Crossing Av Entre Rios one passes from the barrio of Constitucion and into the barrio of Parque Patricios. Initially, I had lost my bearings. At this point Av Brasil widens from two lanes to four and the area becomes modern, quite boring, and sterile. To my left was some large industrial-like complex, a factory of some sort that seem to have been surrounded by a green space, but oh so bland. It seemed that no one had ever lived on this part of Brasil. Turns out that it was not a factory at all, but the word sterile was quite appropriate. The huge complex was the Hospital Nacional de Pediatria Garrahan. I’ve often heard of Garrahan hospital on the news due to the many strikes and problems at that facility but never realized it’s exact location.

Looking over to the south I realized that the hospital and park was located just behind the old prison on Caseros. I’ve seen this area from my visits to the prison (you’ll have to read about that to understand) but didn’t realize that this was the other side just down the street

The End of Brasil

At about the 2600 block, Av Brasil returns to a nice, shady cobblestone street with an abundance of early twentieth century buildings that are in decent shape.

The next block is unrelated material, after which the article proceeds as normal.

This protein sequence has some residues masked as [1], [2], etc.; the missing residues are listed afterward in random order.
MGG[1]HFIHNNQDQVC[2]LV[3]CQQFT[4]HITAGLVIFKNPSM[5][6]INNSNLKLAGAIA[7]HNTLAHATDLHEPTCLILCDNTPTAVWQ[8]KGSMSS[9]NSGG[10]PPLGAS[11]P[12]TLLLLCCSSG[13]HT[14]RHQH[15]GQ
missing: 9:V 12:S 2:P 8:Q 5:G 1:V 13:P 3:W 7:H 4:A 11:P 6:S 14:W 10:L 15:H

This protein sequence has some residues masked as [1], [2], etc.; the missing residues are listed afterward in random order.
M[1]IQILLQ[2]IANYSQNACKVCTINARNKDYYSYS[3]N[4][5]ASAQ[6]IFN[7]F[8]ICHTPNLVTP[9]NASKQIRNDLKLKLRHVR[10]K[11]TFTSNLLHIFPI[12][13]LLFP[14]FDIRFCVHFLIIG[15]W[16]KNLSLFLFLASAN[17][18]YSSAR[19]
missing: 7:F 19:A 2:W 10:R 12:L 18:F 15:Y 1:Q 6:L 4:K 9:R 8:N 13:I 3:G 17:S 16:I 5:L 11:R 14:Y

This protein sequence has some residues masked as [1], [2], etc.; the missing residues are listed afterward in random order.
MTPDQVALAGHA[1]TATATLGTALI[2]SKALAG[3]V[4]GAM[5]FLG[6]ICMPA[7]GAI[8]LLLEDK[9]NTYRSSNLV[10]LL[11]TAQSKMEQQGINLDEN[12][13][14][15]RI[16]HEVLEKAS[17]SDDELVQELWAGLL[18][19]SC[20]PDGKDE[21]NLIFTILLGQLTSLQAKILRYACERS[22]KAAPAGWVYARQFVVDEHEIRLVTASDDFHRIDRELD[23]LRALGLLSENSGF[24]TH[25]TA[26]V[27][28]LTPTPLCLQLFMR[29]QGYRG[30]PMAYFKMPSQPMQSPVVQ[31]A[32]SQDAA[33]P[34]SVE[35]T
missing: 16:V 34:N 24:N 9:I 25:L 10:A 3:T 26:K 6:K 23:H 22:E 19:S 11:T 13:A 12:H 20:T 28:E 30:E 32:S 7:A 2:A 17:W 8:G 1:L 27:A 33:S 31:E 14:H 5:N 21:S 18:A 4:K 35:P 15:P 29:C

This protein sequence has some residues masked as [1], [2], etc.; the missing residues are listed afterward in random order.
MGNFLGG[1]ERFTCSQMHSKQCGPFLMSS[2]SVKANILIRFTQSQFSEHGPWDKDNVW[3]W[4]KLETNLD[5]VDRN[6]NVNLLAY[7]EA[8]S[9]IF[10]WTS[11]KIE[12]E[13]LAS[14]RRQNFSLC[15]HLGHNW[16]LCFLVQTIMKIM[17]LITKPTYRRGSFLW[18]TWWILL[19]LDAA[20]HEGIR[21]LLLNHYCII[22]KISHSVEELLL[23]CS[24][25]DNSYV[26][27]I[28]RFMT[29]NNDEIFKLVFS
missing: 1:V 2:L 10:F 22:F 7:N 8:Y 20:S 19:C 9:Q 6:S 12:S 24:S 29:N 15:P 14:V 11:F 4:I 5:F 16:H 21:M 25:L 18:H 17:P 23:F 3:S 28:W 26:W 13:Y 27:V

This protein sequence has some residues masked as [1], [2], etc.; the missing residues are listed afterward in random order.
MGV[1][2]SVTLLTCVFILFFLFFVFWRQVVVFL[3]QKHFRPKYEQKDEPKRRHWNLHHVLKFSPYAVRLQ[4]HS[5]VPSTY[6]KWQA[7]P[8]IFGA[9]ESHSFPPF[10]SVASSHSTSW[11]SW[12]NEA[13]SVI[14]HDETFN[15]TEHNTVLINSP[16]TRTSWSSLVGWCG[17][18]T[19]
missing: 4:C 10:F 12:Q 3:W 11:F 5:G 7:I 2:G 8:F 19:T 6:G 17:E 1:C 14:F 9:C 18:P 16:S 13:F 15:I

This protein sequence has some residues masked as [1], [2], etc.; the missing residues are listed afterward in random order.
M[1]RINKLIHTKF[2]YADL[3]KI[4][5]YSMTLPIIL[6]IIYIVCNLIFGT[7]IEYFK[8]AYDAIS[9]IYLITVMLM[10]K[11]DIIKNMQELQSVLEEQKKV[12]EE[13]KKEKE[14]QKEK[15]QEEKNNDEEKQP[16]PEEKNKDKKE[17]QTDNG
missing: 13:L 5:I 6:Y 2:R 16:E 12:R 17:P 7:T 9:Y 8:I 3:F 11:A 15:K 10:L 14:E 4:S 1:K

Like most of Buenos Aires the interesting, older buildings are mixed in with newer places, sometimes houses, stores, garages, or maybe a warehouse. Poking out of the doorway of one warehouse I saw a foot, a bare foot hanging out over the sidewalk. Coming into view was the rest of the person, a bearded man around twenty who was in a deep sleep. He didn’t quite look homeless. Evidently he had a late night. Then I came across another surprise. In the very next doorway was obviously the man’s friend, a shirtless guy about the same age who also was sleeping through the morning. (Later in my return trip down another street I saw these same two guys stumbling around, evidently they woke up and were trying to find their way home).

At the 3200 block of Brasil the traffic pattern suddenly changes. What had been a two-way street suddenly (without any signs that I saw) became a one-way street going east. The very next block is the last of Av Brasil, which ends at Sánchez de Loria. There’s an interesting looking restaurant at that corner, La Taberna de Roberto. I’ve been by there in a taxi late night and it was crowded, always a good sign. This Saturday morning all the staff was out sweeping the sidewalk, taking deliveries, and preparing for the day.

I spent more time wandering further west into the barrio of Boedo, where I took quite a few photos. Boedo is full of incredibly charming places. But I’ll save those for another post.